Essay On Insulin

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Taking insulin (via injections or a pump)
People who have a diagnosis of type 1 diabetes will need constant insulin treatment. Insulin must be given to patients through injections or an insulin pump.
•Injections: a thin needle and syringe or an insulin pen can be used to inject insulin under the skin. A mixture of insulin types are usually used throughout the day and night. The most effective way to improve blood sugar levels in patients had been shown to be multiple daily injections (3 or more) that include a combination of long-acting insulin, such as Lantus or Levemir combined with rapid-acting insulin, such as Apidra, Humolog or Novolog. This is the most effective as it closely mimics the body 's normal use of insulin.

•Insulin pump:
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The pump will then give them a "bolus" dose of insulin to cover their meal and correct their blood sugar if it 's raised.

Diabetes medication
As well as insulin taking other medications can be taken alongside to improve blood sugar levels in the patient’s body including:
•Pramlintide -This can be injected before the patient eats as it can slow the movement of food through their stomach to reduce the severe increase in blood sugar that follows after a meal. Healthy eating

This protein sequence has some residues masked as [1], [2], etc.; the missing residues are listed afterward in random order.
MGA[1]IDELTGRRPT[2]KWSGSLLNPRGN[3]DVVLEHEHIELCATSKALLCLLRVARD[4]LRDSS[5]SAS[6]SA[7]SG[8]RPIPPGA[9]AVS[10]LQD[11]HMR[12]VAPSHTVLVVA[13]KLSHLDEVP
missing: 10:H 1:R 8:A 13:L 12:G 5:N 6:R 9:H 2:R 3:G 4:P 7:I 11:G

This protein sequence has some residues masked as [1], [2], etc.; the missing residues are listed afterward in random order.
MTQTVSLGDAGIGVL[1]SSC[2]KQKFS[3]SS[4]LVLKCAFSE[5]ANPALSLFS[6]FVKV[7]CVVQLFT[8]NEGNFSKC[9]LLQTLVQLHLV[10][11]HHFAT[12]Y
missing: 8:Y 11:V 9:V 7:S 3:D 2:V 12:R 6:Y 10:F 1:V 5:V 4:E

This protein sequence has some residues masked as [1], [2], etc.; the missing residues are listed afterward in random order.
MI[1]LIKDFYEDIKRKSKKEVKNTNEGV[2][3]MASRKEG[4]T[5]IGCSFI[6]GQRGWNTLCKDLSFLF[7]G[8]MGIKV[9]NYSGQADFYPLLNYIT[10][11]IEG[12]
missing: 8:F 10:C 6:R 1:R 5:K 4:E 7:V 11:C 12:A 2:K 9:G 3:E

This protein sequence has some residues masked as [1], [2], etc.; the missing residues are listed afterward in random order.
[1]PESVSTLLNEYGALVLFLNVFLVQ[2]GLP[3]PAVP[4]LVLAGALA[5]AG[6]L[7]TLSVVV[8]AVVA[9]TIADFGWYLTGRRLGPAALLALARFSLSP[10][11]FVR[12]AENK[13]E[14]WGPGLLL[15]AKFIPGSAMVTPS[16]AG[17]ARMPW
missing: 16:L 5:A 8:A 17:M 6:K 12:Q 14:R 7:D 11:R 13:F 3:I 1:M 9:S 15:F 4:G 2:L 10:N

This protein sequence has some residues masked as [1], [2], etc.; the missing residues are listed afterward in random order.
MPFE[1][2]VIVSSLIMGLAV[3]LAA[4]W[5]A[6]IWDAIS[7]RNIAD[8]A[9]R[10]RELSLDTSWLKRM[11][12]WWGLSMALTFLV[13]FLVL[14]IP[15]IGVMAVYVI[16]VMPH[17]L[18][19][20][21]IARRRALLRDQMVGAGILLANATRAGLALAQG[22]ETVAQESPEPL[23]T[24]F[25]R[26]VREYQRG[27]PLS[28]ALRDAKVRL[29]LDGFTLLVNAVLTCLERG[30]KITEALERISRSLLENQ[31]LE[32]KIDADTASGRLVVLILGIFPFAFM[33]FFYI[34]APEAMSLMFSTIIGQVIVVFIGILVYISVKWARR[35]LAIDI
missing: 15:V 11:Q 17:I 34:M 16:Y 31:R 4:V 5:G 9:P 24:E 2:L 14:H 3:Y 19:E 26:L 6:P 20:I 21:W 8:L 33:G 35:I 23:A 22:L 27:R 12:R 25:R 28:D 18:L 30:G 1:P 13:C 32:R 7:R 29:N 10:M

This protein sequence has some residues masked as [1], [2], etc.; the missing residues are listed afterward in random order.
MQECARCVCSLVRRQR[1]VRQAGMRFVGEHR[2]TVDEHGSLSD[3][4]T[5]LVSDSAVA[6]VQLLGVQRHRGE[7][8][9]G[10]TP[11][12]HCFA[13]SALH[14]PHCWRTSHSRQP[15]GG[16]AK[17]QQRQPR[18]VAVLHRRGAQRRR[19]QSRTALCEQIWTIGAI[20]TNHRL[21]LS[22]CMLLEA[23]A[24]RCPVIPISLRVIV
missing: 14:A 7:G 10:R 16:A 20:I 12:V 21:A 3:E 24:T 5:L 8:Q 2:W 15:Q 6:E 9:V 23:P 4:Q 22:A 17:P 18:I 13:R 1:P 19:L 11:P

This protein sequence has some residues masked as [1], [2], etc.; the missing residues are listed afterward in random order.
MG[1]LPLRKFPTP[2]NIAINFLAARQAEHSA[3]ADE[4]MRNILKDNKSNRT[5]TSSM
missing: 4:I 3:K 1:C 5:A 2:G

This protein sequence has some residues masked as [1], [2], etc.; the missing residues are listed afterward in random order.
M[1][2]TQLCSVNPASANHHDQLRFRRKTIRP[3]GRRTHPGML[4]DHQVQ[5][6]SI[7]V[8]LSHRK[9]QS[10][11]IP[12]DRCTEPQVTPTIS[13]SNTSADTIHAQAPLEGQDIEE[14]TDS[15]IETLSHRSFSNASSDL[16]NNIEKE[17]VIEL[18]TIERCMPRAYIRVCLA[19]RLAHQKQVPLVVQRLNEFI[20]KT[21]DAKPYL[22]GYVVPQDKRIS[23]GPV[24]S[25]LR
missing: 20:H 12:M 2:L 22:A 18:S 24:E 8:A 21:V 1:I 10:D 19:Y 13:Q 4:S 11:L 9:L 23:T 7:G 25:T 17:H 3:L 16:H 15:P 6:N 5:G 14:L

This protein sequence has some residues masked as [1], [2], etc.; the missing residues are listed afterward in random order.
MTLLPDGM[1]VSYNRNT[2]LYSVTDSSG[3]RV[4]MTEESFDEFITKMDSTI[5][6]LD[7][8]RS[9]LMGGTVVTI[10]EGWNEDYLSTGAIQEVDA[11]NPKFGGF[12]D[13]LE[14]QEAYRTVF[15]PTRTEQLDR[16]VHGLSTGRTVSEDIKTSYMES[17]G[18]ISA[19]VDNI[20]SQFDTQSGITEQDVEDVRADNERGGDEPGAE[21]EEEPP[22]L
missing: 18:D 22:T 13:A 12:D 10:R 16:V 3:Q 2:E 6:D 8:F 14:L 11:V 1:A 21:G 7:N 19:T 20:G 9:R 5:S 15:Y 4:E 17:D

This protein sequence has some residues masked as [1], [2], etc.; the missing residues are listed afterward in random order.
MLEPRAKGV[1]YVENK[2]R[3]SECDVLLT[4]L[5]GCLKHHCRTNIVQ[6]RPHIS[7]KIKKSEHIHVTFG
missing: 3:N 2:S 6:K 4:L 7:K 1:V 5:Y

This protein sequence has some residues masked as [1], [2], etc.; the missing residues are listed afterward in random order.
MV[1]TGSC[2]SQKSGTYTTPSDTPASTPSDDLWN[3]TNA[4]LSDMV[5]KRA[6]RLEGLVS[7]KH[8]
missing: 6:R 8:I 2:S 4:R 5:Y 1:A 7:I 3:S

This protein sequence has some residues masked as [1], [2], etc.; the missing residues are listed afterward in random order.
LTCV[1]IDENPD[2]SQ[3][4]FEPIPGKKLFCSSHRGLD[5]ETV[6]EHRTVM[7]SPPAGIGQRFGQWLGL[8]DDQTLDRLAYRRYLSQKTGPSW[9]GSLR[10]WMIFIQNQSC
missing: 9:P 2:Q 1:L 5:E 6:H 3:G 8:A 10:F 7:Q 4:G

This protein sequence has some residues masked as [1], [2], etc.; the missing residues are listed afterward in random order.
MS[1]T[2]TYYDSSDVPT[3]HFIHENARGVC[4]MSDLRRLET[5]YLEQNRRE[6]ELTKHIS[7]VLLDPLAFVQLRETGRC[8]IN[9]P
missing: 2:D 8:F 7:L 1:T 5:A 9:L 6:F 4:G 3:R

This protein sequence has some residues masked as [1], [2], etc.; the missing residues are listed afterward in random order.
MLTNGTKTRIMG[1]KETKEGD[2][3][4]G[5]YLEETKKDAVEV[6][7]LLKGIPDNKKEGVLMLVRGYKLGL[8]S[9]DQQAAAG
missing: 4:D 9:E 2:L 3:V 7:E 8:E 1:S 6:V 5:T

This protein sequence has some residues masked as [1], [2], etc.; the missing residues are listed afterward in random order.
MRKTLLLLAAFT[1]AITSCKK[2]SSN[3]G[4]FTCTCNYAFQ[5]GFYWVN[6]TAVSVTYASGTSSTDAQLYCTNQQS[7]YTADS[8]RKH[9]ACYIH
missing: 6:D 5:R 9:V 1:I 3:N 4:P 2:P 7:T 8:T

It is important for type 2 diabetes patients to eat healthily and centre their diet on high-fibre and low-fat foods such
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However some may also need diabetes medications or insulin therapy if they have severe type 2 diabetes.

•Metformin - Metformin is often the first medication prescribed to type 2 diabetes patients. The way that it works is by heightening the sensitivity of the patients’ body tissues to insulin so that their body uses insulin more effectively.
Metformin also lowers glucose production from glycogen in the liver. However metformin may not lower blood sugar enough on its own so doctors will often also recommend lifestyle changes, such as losing weight and being more active.
Diabetes complications
Individuals who are living with diabetes of both type 1 and 2 may have to deal with short-term and long-term complications as a result of their condition.
 Short-term complications - Hypoglycaemia Diabetic Detoacidosis (DKA), and Hyperosmolar Hyperglycaemic State

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